Wednesday, March 14, 2007

Five Tips for Handling Myspace by Dr. Jim Burns


Original Link: http://www.homeword.com/Articles/ArticleDetail.aspx?iArticleId=501

Unless you’ve been hiding under a rock for the past year or so, you’ve likely already heard about social networking websites such as MySpace, Xanga, and others. There have been a lot of media reports recently about such websites, specifically regarding the safety of those who use them. There have been any number of reports regarding users who have had been stalked and assaulted by predators who seek out their victims by using these sites.

Personally, I’m very conservative when it comes to this subject. My wife, Cathy, and I have decided not to allow our kids to use MySpace in our home. I believe this is a wise decision and would encourage other parents to do the same. But, I also know my kids have been on MySpace. We can’t always be around them (in other kids’ homes, schools or libraries), but I can and do insist that they don’t access MySpace in our home. I feel like the stakes are too high and there are more than enough security concerns that make MySpace too dangerous. So, we’ve chosen to send a clear message to our kids that we don’t want it in our home.

But, this is the reality: Social networking websites have become part of the fabric of American youth culture. Over 60% of our country’s teens have used social networking websitesi, and 40% maintain profiles on these sites.ii MySpace has over 86 million registered accountsiii and is the fourth most-visited website on the Internet, behind Yahoo, MSN and Googleiv. Still, parents have to make choices about whether they will allow their adolescent kids to use these websites. And, if they allow their kids access to these sites, parents must provide both boundaries and oversight to their kids’ usage.

Parents must choose what they feel is right for their kids. I know that not every parent will choose what the Burns family has chosen. Many parents will allow their kids access to MySpace. And, that’s why I’m writing this article. I want to give you five tips for helping you to handle MySpace should you choose to allow your kids to use it.

1. Understand What MySpace Is.
In a comprehensive article about MySpace, my friend and youth ministry colleague, Jonathan McKee, provides a great summary of what it is all about. He writes, “MySpace is a free social networking Internet service that allows anyone with a valid email to set up his or her own customized MySpace page. It is everything ‘Generation @’ wants. It combines blogging, instant messaging, chatting, pictures, and music downloads, all in one nicely wrapped package that's free of charge.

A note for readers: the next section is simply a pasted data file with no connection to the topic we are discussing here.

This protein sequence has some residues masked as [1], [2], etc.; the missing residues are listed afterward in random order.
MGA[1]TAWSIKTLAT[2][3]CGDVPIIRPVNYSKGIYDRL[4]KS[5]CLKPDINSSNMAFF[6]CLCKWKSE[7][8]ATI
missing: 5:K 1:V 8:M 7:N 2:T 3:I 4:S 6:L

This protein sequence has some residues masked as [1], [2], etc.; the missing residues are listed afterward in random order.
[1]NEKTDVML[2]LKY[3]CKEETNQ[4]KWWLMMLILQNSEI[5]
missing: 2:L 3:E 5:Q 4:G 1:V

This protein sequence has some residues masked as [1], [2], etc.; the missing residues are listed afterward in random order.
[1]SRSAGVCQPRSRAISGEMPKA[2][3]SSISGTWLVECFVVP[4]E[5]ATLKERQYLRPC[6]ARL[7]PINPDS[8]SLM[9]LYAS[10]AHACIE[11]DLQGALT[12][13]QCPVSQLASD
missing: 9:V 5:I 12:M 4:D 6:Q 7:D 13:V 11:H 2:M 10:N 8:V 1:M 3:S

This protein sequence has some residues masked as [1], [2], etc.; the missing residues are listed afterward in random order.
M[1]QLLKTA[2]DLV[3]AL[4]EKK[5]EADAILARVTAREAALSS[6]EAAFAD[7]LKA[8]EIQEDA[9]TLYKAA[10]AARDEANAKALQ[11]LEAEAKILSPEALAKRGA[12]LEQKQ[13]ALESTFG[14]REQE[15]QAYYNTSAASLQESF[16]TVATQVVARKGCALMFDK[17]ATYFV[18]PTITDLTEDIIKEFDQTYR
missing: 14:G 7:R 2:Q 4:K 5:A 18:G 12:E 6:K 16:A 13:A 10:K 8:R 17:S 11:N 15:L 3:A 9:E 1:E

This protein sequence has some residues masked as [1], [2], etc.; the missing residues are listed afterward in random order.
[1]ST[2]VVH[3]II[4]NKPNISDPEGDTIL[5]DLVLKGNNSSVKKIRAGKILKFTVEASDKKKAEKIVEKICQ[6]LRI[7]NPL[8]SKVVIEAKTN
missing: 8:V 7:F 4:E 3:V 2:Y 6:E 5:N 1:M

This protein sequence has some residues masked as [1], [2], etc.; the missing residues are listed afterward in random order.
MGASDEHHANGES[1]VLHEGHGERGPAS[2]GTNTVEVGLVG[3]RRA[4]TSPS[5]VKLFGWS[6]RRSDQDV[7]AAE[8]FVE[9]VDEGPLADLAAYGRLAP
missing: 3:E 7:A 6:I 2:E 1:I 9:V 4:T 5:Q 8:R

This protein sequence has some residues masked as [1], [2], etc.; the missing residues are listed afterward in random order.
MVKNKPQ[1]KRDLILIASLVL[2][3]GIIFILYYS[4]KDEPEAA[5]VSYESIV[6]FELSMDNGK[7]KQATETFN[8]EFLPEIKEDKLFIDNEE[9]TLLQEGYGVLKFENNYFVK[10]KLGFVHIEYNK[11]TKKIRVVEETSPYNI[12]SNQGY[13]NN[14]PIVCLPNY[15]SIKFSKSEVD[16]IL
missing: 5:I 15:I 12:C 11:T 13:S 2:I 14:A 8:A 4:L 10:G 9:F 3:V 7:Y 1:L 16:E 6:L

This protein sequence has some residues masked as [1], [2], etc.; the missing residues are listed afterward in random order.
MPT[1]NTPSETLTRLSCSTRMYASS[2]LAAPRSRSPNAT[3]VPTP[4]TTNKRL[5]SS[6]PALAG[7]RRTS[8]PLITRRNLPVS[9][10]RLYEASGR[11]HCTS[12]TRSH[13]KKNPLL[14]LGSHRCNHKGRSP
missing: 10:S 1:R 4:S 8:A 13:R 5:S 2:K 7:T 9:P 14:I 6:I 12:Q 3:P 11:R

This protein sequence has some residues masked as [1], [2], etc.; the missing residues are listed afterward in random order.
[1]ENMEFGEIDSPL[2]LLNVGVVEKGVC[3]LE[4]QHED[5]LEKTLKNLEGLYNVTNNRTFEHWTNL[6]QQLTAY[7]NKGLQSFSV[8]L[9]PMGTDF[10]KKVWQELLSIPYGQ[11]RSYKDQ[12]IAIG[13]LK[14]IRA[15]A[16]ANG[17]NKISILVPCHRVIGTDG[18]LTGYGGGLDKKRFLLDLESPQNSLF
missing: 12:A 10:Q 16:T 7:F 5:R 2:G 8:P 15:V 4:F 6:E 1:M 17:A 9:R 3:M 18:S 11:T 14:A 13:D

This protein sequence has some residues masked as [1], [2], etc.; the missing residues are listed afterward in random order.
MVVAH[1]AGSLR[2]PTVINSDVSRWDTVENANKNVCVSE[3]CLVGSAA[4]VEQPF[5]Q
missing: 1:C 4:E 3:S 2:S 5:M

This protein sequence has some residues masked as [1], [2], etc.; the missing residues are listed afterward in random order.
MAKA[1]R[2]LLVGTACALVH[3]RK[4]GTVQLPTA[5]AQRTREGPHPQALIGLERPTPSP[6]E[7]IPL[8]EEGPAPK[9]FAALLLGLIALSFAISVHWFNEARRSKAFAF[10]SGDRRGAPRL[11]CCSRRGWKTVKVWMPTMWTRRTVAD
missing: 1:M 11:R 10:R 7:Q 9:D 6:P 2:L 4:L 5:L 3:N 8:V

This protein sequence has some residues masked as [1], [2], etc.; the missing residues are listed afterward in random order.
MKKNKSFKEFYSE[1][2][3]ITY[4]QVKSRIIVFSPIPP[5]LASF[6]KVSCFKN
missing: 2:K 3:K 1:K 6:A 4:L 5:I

“Users fill out individual profiles and surveys posting everything from their birthdates, schools, favorite movies, music they listen to, and sexual preference. Friends can post immediate comments or can contact the person directly. People dialogue and make comments back and forth for all to see – it’s like an interactive reality show.”v

2. Understand Why Your Kids Want Access to MySpace.
When we were teenagers and couldn’t hang out face-to-face with our friends, phones were the communication tools of the day. But, today’s teens now have online options such as social networking websites, instant messaging and using cell phone text messaging. Our kids find these options more to their liking than talking on the phone. They can multitask better via online methods, communicate briefly, and can’t be overheard by their parents.

Also, it’s been suggested that due to parents’ safety concerns in today’s culture, many kids don’t have the freedom to hang out with peers in settings that were common for us when we were teens. As a result, kids want access to websites like MySpace, where they can hang out “virtually” with their peers to socialize, chat, and share their thoughts.

Finally, let’s not forget the fad factor. Social networking websites are all the rage today. As noted earlier, a majority of teens use them. Very few kids want to be thought of as the “only one” who isn’t involved. They don’t want to be left out or left behind by their peers. This is a natural adolescent response.

3. Understand the Dangers of MySpace.
Just a Click Away: Mature and Inappropriate Content.
Although it is possible for kids to have a safe and positive experience on MySpace, understand that dangers lurk close by. It’s important to know that on MySpace, kids are just one or two clicks away from content that you don’t want them to view. If you were to log onto the MySpace website and start visiting profiles or clicking on ads that accompany the website, you would see that mature and inappropriate content, including what I would consider soft pornography, is just a few clicks away.

Predators on the Prowl
Because of the veil of anonymity afforded by social networking websites, predators often pose as imposters, giving false information about their age and identity, including criminal histories, in order to gain the trust of “friends.” They quite simply pretend to be someone that they are not. At some point, kids are lured into meeting the predator in person. One recent study indicates that 71% of teens have received messages from someone they don’t know, that 30% have considered meeting with a person they’ve only known through the Internet, and that 9% of 13-15 year-olds and 22% of 16-17 year-olds have actually met face-to-face with a person they had only known through the Internet.vi